Network Rail is a keen supporter of the Eurointerlocking project – and in particular wishes to see the early development of object controllers for ground based equipment such as switches and level crossings. This is the other opportunity made possible by the FTN project; the new network has the capacity and has been configured to enable introduction of object controllers. It is strongly believed these hold the key to affordable signalling over the coming decades.

So the future control system strategy has become clear, based on the opportunities of GSM-R, the emergence of ETCS and the condition based renewal needs of the network, and low cost level 3 for the remainder and with the remaining lineside equipment driven by object controllers commanded over the new fixed (FTN) or radio (GSM-R) network.


In 2004, Network Rail reviewed the way it was then organised which was in seven virtually self sufficient geographical regional management structures supported by a small policy setting and central services headquarters. There were several key issues facing the infrastructure manager:

  • The need for continuing rapid improvement in train service delivery, most of which operated over more than one region
  • A regulatory funding settlement which required cost efficiency savings of at least 30% across operational, maintenance and project disciplines
  • The decision to undertake track, signal and action power maintenance by direct labour rather than continue to contract out
  • The commencement of a series of national or at least multi-regional projects, some of which are described above
  • The need to demonstrate consistent whole-life asset management to a single set of infrastructure stewardship criteria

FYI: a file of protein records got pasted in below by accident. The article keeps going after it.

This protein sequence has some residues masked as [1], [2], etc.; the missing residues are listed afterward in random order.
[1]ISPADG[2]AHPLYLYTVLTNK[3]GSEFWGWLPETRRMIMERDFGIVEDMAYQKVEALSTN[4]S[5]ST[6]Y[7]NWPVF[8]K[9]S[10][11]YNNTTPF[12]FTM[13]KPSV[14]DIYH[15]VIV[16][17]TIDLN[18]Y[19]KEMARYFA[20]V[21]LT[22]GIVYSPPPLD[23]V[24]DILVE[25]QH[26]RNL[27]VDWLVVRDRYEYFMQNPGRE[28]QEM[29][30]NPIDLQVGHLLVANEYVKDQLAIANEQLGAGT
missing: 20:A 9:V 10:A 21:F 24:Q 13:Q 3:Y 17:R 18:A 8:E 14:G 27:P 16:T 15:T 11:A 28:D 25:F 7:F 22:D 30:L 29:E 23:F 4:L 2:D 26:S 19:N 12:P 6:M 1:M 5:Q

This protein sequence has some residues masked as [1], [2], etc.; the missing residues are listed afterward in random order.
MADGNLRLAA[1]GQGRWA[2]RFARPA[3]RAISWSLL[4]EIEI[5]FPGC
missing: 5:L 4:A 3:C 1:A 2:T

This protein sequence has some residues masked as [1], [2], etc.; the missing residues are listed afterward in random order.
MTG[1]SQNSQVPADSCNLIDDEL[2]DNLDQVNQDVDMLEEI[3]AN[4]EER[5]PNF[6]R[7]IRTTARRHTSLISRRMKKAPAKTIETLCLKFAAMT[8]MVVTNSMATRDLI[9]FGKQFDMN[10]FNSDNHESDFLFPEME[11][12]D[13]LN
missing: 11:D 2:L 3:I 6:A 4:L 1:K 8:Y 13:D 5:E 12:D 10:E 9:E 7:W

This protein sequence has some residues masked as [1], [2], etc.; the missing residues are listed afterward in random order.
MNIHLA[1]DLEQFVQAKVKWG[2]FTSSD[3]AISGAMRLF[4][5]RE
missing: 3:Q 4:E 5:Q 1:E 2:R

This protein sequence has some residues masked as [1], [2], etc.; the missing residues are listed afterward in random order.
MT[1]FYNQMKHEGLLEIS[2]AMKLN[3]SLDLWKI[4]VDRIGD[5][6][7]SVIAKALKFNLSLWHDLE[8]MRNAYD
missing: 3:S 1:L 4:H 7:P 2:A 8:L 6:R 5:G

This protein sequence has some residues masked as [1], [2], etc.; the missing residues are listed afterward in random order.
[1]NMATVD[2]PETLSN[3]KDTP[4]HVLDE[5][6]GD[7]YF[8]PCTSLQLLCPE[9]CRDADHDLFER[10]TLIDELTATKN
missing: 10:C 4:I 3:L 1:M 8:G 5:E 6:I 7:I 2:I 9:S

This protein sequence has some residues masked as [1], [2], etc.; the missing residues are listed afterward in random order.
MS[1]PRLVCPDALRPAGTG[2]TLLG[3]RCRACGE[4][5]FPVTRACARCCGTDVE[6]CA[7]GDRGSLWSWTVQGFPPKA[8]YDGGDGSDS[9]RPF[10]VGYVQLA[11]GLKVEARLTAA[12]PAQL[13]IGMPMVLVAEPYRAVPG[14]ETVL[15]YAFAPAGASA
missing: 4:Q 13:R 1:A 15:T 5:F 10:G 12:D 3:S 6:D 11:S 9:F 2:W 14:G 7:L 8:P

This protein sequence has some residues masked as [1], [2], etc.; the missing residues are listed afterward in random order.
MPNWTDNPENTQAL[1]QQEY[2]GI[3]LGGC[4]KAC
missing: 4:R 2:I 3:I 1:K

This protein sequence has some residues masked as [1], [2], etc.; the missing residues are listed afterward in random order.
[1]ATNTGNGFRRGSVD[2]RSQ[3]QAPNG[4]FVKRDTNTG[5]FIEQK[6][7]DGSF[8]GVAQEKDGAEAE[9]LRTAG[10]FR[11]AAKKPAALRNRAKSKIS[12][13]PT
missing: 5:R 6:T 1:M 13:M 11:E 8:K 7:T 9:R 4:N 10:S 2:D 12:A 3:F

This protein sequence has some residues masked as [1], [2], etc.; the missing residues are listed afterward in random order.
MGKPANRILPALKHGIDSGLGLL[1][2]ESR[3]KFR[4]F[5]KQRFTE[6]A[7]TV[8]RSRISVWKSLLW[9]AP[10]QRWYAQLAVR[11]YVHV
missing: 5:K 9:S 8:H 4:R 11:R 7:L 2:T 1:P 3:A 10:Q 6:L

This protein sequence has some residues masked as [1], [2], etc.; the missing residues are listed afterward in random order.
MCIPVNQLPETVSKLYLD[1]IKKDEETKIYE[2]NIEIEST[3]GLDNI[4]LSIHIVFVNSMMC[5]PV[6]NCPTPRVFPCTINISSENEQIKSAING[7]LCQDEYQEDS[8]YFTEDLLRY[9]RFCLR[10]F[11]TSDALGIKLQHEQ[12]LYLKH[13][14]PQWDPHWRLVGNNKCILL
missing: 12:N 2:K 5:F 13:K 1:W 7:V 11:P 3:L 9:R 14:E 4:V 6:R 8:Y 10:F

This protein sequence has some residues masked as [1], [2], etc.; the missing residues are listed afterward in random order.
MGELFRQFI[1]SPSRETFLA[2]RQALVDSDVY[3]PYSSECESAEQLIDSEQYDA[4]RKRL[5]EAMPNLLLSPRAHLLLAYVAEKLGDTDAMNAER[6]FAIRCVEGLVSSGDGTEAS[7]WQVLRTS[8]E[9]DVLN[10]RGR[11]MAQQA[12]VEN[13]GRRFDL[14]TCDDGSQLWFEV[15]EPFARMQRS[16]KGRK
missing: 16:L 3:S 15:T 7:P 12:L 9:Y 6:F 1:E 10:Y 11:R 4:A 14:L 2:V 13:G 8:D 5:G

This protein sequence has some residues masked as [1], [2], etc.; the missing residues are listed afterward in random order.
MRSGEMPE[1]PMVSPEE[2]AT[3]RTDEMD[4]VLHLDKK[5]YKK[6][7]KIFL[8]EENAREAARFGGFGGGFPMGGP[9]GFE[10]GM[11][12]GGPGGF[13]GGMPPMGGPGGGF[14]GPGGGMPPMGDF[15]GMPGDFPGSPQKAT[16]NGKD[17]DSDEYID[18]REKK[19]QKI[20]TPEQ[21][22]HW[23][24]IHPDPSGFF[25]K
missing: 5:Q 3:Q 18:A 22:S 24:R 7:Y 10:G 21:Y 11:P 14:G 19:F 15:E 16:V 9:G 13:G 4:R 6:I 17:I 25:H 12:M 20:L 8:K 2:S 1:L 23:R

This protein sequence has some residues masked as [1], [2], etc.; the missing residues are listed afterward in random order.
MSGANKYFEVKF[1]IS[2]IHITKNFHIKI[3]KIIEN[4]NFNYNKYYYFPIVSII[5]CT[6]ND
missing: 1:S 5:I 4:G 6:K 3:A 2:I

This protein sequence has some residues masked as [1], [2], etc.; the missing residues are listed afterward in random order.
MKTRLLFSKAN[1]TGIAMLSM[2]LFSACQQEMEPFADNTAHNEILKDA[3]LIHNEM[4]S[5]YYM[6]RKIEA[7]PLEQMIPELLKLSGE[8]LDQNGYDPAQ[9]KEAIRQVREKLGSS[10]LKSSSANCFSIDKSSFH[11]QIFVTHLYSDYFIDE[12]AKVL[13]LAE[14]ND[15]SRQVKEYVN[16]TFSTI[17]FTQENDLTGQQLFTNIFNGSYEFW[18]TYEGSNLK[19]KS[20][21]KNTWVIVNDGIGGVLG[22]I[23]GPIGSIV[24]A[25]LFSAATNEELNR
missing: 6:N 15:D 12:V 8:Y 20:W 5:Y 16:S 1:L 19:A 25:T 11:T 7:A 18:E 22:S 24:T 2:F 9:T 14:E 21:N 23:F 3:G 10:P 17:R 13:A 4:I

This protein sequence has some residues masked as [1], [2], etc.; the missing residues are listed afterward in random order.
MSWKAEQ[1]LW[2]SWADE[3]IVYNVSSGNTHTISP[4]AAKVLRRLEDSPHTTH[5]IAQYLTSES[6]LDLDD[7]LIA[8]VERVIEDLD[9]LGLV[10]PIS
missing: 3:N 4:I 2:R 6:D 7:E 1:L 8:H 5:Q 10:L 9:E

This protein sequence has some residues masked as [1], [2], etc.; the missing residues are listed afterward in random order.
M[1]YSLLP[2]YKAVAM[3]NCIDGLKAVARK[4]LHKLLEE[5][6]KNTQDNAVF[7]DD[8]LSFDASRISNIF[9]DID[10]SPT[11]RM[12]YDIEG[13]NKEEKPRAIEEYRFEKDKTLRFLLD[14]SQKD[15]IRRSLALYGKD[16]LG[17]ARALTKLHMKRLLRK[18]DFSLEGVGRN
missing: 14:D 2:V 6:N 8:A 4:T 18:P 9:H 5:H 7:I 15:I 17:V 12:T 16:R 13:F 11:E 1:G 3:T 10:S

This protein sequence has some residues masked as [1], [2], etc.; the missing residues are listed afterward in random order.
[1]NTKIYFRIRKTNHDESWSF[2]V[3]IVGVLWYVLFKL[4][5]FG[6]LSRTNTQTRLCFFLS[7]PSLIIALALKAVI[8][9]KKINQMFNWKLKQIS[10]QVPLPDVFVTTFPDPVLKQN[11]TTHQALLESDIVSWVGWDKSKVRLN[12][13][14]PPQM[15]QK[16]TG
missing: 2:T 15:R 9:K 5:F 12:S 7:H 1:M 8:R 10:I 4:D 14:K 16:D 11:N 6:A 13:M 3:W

It was decided that the route to consistent and rapid business improvement lay in replacing the regional structure with a national functional/organisation working together through strong cross-functional management business processes, and clear objectives.

On 24 May 2004, the company was organised principally into three national delivery functions – Operations & Customer Services, Maintenance and Major Projects and Investment (including renewal works) supported by one specifying and asset management function – engineering. These were also key staff units such as finance, human resources, safety compliance etc.

Such a major reorganisation was not made lightly but the results so far fully justify the decision. Most obviously it has allowed management teams in each function to focus on their part of what is a very complex railway system. And each decision, once justified and accepted, is made only once for the whole of the network. Therefore the pace of change has increased and the improvement in business performance accelerated. Whether measured by safety, performance, cost efficiency or asset condition, the year since organising on national functional lines has been hugely successful.

After the difficulties of the early years of vertical separation, watched with concern by our friends in the rest of Europe, Network Rail has emerged organised and with management processes created from hard-won experience. Perhaps our friends can learn from us without having to report all the experiences.

Our recent track record, not only in hard service and cost performance, but also organising around clear business processes and simple focussed management structure, has created the environment whereby major investment is being authorised to create the railway of tomorrow. It is an exciting time to be in Network Rail.